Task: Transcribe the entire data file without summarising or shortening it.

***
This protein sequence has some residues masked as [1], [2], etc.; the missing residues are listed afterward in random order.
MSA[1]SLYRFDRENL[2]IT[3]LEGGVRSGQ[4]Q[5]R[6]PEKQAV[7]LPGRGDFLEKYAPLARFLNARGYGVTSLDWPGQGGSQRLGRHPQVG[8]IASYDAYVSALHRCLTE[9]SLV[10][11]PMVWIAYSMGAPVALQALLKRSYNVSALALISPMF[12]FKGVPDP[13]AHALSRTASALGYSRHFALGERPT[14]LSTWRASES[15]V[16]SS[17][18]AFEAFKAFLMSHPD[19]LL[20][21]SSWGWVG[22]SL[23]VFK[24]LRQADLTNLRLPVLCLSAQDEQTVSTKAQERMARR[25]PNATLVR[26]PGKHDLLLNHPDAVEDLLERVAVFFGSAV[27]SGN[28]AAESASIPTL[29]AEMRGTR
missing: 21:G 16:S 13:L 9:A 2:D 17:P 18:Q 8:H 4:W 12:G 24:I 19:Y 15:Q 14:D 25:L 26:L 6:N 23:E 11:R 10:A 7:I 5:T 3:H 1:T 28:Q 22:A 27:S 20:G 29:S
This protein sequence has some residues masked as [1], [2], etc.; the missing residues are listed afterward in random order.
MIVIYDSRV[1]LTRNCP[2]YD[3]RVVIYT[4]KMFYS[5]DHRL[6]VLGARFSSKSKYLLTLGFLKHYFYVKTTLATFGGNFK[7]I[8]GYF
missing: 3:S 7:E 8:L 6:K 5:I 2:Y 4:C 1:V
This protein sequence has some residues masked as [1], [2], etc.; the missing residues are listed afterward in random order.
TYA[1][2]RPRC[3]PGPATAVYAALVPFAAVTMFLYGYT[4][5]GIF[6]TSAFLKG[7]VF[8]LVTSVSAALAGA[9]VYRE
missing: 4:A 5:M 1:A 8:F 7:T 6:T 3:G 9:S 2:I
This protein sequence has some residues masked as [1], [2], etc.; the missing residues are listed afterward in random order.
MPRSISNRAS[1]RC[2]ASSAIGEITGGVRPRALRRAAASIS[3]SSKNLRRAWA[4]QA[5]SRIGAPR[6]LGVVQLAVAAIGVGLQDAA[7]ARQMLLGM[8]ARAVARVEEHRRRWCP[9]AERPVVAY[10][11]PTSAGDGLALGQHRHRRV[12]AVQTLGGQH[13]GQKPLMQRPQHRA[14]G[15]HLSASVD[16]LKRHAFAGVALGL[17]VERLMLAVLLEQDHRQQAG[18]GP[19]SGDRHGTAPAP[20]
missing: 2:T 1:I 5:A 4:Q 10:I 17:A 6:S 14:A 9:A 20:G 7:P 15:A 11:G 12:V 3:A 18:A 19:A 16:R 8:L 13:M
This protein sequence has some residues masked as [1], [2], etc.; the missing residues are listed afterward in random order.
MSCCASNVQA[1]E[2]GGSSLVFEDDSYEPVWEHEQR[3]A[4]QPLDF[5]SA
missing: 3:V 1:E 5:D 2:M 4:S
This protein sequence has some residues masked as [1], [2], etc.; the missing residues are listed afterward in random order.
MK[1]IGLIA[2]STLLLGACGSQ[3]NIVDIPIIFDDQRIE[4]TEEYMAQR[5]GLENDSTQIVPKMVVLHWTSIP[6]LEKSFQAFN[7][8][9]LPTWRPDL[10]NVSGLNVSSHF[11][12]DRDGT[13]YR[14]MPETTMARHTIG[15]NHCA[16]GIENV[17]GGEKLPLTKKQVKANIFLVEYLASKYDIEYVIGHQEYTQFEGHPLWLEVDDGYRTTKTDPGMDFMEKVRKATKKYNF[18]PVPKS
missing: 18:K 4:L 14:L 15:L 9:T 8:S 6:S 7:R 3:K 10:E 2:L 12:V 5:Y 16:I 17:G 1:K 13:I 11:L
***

This protein sequence has some residues masked as [1], [2], etc.; the missing residues are listed afterward in random order.
MSA[1]SLYRFDRENL[2]IT[3]LEGGVRSGQ[4]Q[5]R[6]PEKQAV[7]LPGRGDFLEKYAPLARFLNARGYGVTSLDWPGQGGSQRLGRHPQVG[8]IASYDAYVSALHRCLTE[9]SLV[10][11]PMVWIAYSMGAPVALQALLKRSYNVSALALISPMF[12]FKGVPDP[13]AHALSRTASALGYSRHFALGERPT[14]LSTWRASES[15]V[16]SS[17][18]AFEAFKAFLMSHPD[19]LL[20][21]SSWGWVG[22]SL[23]VFK[24]LRQADLTNLRLPVLCLSAQDEQTVSTKAQERMARR[25]PNATLVR[26]PGKHDLLLNHPDAVEDLLERVAVFFGSAV[27]SGN[28]AAESASIPTL[29]AEMRGTR
missing: 21:G 16:S 13:L 9:A 2:D 17:P 18:Q 8:H 4:W 12:G 24:I 19:Y 15:Q 14:D 25:L 26:L 6:N 23:E 11:R 10:A 7:I 5:T 3:H 1:T 28:Q 22:A 27:S 20:G 29:S
This protein sequence has some residues masked as [1], [2], etc.; the missing residues are listed afterward in random order.
MIVIYDSRV[1]LTRNCP[2]YD[3]RVVIYT[4]KMFYS[5]DHRL[6]VLGARFSSKSKYLLTLGFLKHYFYVKTTLATFGGNFK[7]I[8]GYF
missing: 3:S 7:E 8:L 6:K 5:I 2:Y 4:C 1:V
This protein sequence has some residues masked as [1], [2], etc.; the missing residues are listed afterward in random order.
TYA[1][2]RPRC[3]PGPATAVYAALVPFAAVTMFLYGYT[4][5]GIF[6]TSAFLKG[7]VF[8]LVTSVSAALAGA[9]VYRE
missing: 4:A 5:M 1:A 8:F 7:T 6:T 3:G 9:S 2:I
This protein sequence has some residues masked as [1], [2], etc.; the missing residues are listed afterward in random order.
MPRSISNRAS[1]RC[2]ASSAIGEITGGVRPRALRRAAASIS[3]SSKNLRRAWA[4]QA[5]SRIGAPR[6]LGVVQLAVAAIGVGLQDAA[7]ARQMLLGM[8]ARAVARVEEHRRRWCP[9]AERPVVAY[10][11]PTSAGDGLALGQHRHRRV[12]AVQTLGGQH[13]GQKPLMQRPQHRA[14]G[15]HLSASVD[16]LKRHAFAGVALGL[17]VERLMLAVLLEQDHRQQAG[18]GP[19]SGDRHGTAPAP[20]
missing: 2:T 1:I 5:A 4:Q 10:I 17:A 6:S 14:A 9:A 20:G 7:P 15:A 11:G 12:V 3:A 18:A 19:A 16:R 8:L 13:M
This protein sequence has some residues masked as [1], [2], etc.; the missing residues are listed afterward in random order.
MSCCASNVQA[1]E[2]GGSSLVFEDDSYEPVWEHEQR[3]A[4]QPLDF[5]SA
missing: 3:V 1:E 5:D 2:M 4:S
This protein sequence has some residues masked as [1], [2], etc.; the missing residues are listed afterward in random order.
MK[1]IGLIA[2]STLLLGACGSQ[3]NIVDIPIIFDDQRIE[4]TEEYMAQR[5]GLENDSTQIVPKMVVLHWTSIP[6]LEKSFQAFN[7][8][9]LPTWRPDL[10]NVSGLNVSSHF[11][12]DRDGT[13]YR[14]MPETTMARHTIG[15]NHCA[16]GIENV[17]GGEKLPLTKKQVKANIFLVEYLASKYDIEYVIGHQEYTQFEGHPLWLEVDDGYRTTKTDPGMDFMEKVRKATKKYNF[18]PVPKS
missing: 18:K 4:L 14:L 15:L 9:T 8:S 6:S 7:R 3:K 10:E 2:L 12:V 5:Y 16:I 17:G 1:K 13:I 11:L